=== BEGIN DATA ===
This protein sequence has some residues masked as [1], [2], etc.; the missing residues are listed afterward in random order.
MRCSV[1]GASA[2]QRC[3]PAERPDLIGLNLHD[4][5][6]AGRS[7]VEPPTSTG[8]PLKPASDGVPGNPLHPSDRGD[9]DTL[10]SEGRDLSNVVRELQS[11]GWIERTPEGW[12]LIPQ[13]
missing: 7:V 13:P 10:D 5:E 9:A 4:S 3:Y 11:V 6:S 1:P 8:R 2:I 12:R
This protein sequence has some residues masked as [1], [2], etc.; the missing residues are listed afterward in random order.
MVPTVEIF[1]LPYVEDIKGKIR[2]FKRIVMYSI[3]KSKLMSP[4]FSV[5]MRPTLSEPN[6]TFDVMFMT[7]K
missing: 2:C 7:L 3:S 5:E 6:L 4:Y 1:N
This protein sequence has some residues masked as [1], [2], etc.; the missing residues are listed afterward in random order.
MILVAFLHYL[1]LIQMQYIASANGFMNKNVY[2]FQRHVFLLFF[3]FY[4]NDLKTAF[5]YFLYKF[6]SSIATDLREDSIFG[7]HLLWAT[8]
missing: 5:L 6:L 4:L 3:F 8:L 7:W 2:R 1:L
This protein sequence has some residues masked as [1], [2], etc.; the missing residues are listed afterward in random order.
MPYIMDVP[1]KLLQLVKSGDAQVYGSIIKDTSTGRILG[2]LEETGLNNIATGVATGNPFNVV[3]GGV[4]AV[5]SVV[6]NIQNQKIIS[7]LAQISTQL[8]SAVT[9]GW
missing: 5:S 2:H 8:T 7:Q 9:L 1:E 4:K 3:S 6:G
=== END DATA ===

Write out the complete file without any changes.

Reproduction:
This protein sequence has some residues masked as [1], [2], etc.; the missing residues are listed afterward in random order.
MRCSV[1]GASA[2]QRC[3]PAERPDLIGLNLHD[4][5][6]AGRS[7]VEPPTSTG[8]PLKPASDGVPGNPLHPSDRGD[9]DTL[10]SEGRDLSNVVRELQS[11]GWIERTPEGW[12]LIPQ[13]
missing: 7:V 13:P 10:D 5:E 9:A 4:S 3:Y 11:V 6:S 1:P 8:R 2:I 12:R
This protein sequence has some residues masked as [1], [2], etc.; the missing residues are listed afterward in random order.
MVPTVEIF[1]LPYVEDIKGKIR[2]FKRIVMYSI[3]KSKLMSP[4]FSV[5]MRPTLSEPN[6]TFDVMFMT[7]K
missing: 2:C 7:L 3:S 5:E 6:L 4:Y 1:N
This protein sequence has some residues masked as [1], [2], etc.; the missing residues are listed afterward in random order.
MILVAFLHYL[1]LIQMQYIASANGFMNKNVY[2]FQRHVFLLFF[3]FY[4]NDLKTAF[5]YFLYKF[6]SSIATDLREDSIFG[7]HLLWAT[8]
missing: 5:L 6:L 4:L 3:F 8:L 7:W 2:R 1:L
This protein sequence has some residues masked as [1], [2], etc.; the missing residues are listed afterward in random order.
MPYIMDVP[1]KLLQLVKSGDAQVYGSIIKDTSTGRILG[2]LEETGLNNIATGVATGNPFNVV[3]GGV[4]AV[5]SVV[6]NIQNQKIIS[7]LAQISTQL[8]SAVT[9]GW
missing: 5:S 2:H 8:T 7:Q 9:L 1:E 4:K 3:S 6:G